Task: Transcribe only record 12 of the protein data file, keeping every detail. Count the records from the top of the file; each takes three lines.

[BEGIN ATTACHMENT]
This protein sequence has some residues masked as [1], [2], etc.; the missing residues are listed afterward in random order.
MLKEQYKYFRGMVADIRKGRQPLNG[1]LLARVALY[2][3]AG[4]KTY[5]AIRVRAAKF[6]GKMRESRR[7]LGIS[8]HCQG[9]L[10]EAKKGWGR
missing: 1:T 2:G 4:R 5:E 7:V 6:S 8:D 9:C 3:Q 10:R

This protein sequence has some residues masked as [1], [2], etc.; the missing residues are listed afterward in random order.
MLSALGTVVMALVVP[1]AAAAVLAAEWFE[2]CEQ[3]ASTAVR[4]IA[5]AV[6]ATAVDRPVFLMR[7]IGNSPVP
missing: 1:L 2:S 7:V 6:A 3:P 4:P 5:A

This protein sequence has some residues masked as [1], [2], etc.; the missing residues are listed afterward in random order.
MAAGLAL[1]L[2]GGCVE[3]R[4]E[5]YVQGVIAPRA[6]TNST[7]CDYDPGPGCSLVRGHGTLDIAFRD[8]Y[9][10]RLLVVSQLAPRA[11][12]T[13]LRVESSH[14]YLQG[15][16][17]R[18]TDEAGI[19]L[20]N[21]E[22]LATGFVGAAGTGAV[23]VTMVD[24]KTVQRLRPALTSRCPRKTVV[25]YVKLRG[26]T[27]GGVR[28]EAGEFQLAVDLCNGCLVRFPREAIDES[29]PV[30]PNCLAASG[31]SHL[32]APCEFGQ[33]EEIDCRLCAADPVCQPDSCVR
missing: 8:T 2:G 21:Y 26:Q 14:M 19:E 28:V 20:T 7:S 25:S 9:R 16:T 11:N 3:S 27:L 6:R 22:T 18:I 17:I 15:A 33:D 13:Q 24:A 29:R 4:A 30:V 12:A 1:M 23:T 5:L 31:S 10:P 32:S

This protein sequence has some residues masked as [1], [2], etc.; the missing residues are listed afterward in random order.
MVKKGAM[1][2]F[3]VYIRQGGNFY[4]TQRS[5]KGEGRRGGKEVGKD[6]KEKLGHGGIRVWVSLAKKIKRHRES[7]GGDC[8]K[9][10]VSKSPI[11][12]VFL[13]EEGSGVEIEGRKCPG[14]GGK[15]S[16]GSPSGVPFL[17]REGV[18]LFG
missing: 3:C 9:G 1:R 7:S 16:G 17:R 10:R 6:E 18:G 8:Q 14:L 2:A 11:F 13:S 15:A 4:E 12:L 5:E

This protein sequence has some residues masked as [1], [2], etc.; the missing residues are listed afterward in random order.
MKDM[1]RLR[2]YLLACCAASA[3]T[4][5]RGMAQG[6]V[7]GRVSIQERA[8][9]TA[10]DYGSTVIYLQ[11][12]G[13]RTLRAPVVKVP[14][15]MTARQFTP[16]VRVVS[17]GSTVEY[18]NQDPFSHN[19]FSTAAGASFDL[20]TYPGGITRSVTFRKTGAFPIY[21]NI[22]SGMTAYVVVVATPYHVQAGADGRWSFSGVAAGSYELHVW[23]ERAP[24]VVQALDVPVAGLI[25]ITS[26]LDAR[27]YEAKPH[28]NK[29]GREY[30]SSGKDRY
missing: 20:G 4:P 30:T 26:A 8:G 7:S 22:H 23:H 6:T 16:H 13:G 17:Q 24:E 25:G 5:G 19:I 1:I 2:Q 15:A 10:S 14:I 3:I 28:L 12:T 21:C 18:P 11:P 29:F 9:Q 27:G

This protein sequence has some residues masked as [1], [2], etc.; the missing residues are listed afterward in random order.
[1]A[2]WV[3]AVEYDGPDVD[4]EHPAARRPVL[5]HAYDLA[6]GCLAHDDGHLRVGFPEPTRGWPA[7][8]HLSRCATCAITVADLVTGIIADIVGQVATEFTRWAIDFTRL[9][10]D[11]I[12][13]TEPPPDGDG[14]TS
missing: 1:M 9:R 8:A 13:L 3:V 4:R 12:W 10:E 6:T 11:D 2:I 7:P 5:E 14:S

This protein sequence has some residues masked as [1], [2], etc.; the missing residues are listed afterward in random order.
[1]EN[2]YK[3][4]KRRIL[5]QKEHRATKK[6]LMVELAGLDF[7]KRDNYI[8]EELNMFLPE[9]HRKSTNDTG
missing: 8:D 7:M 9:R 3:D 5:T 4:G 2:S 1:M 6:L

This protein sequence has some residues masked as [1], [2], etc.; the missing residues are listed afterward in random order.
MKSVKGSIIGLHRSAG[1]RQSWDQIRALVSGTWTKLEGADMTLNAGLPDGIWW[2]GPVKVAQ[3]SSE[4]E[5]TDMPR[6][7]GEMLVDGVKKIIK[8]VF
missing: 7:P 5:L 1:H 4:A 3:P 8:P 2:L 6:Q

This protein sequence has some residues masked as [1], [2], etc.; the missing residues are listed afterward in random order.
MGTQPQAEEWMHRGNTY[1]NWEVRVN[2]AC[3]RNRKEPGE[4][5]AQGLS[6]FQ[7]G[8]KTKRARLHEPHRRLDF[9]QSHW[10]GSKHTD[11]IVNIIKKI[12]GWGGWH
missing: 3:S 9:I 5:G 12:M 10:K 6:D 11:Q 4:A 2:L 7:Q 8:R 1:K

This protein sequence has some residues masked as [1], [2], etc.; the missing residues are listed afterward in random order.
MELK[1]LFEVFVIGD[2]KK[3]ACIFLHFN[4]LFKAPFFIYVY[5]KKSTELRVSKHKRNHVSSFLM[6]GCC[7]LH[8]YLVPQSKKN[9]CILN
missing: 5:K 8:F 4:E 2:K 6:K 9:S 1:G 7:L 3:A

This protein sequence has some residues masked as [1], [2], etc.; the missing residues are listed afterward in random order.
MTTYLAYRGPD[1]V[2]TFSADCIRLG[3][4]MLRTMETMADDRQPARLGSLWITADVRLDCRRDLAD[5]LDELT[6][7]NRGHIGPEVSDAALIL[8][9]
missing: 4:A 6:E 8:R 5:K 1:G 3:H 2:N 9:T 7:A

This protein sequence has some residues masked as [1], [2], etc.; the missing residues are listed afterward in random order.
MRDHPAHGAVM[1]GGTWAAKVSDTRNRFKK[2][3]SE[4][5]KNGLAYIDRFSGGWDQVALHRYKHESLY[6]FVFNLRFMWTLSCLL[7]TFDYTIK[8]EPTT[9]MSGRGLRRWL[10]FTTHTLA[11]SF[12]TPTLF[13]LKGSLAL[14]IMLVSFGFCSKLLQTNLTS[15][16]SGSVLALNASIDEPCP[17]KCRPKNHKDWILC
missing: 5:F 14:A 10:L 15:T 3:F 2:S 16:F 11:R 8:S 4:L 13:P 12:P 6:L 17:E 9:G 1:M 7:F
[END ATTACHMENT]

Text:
This protein sequence has some residues masked as [1], [2], etc.; the missing residues are listed afterward in random order.
MRDHPAHGAVM[1]GGTWAAKVSDTRNRFKK[2][3]SE[4][5]KNGLAYIDRFSGGWDQVALHRYKHESLY[6]FVFNLRFMWTLSCLL[7]TFDYTIK[8]EPTT[9]MSGRGLRRWL[10]FTTHTLA[11]SF[12]TPTLF[13]LKGSLAL[14]IMLVSFGFCSKLLQTNLTS[15][16]SGSVLALNASIDEPCP[17]KCRPKNHKDWILC
missing: 5:F 14:A 10:L 15:T 3:F 2:S 16:F 11:R 8:S 4:L 13:P 12:P 6:L 17:E 9:G 1:M 7:F